April 21, 2010
EVENT: During a free and public talk, Marc-André Pleier, a physicist at the U.S. Department of Energy’s Brookhaven National Laboratory, will discuss the extraordinary research taking place at the Large Hadron Collider (LHC) — the world’s newest, biggest, and highest energy particle accelerator located at CERN, the European physics lab in Switzerland. Pleier is one of hundreds of researchers from around the world working on ATLAS, a seven-story particle detector positioned at a point where the LHC’s oppositely circulating beams of protons slam into one another head-on. Within the debris produced from these high-energy collisions, researchers are searching for evidence of a particle called the Higgs boson, which is thought to be responsible for the mass of all particles — and us.
WHEN: 5:30 p.m. on Wednesday, May 5, 2010
WHERE: Berkner Hall auditorium, Brookhaven National Laboratory. The Laboratory is on William Floyd Parkway, at the intersection with Longwood Road, one-and-a-half miles north of Exit 68 of the Long Island Expressway.
DETAILS: On March 30, 2010, the Large Hadron Collider launched a new era of particle physics by colliding protons at an energy that’s three-and-a-half times greater than has ever been achieved. Smashing such high-energy protons to smithereens is providing the LHC’s four particle detectors — including ATLAS — with lots of data to analyze in their search for the Higgs boson and other new physics phenomena. The goal of this particle smashing is to answer fundamental questions about the origin of mass, the nature of dark matter, and the earliest moments of the universe.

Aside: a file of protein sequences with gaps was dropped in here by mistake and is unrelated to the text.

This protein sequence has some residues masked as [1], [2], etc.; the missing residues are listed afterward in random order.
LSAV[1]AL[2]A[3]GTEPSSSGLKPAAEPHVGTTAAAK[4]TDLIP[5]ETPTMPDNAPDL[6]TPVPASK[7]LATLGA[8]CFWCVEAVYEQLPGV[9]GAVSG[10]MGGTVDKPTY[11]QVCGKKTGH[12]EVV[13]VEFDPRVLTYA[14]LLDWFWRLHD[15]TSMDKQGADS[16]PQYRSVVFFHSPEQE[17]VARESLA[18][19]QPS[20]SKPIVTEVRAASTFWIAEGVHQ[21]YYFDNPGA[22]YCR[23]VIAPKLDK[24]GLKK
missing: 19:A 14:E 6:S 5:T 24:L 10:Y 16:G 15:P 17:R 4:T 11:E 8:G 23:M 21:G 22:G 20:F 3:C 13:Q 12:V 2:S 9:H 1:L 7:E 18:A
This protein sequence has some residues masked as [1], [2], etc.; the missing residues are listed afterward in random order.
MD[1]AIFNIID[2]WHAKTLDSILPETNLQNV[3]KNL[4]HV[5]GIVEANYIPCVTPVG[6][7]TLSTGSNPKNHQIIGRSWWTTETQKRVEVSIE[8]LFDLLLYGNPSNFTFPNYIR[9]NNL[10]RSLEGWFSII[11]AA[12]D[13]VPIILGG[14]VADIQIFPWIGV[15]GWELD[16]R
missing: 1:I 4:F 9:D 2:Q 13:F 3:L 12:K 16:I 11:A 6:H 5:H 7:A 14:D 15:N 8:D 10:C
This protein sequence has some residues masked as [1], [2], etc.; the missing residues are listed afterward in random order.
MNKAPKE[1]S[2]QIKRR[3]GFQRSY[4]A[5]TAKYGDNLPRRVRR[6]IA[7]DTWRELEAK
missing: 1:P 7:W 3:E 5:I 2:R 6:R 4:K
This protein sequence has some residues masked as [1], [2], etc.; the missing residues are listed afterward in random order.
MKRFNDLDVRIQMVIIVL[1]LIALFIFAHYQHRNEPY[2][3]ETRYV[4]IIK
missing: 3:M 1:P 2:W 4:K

Presented in conjunction with the start of LHC’s high-energy operations, this talk is part of an international series of public lectures by scientists who perform their research at the LHC. More information about other lectures in this series can be found at the LHC Lecture Series website.
2010-1116 | Media & Communications Office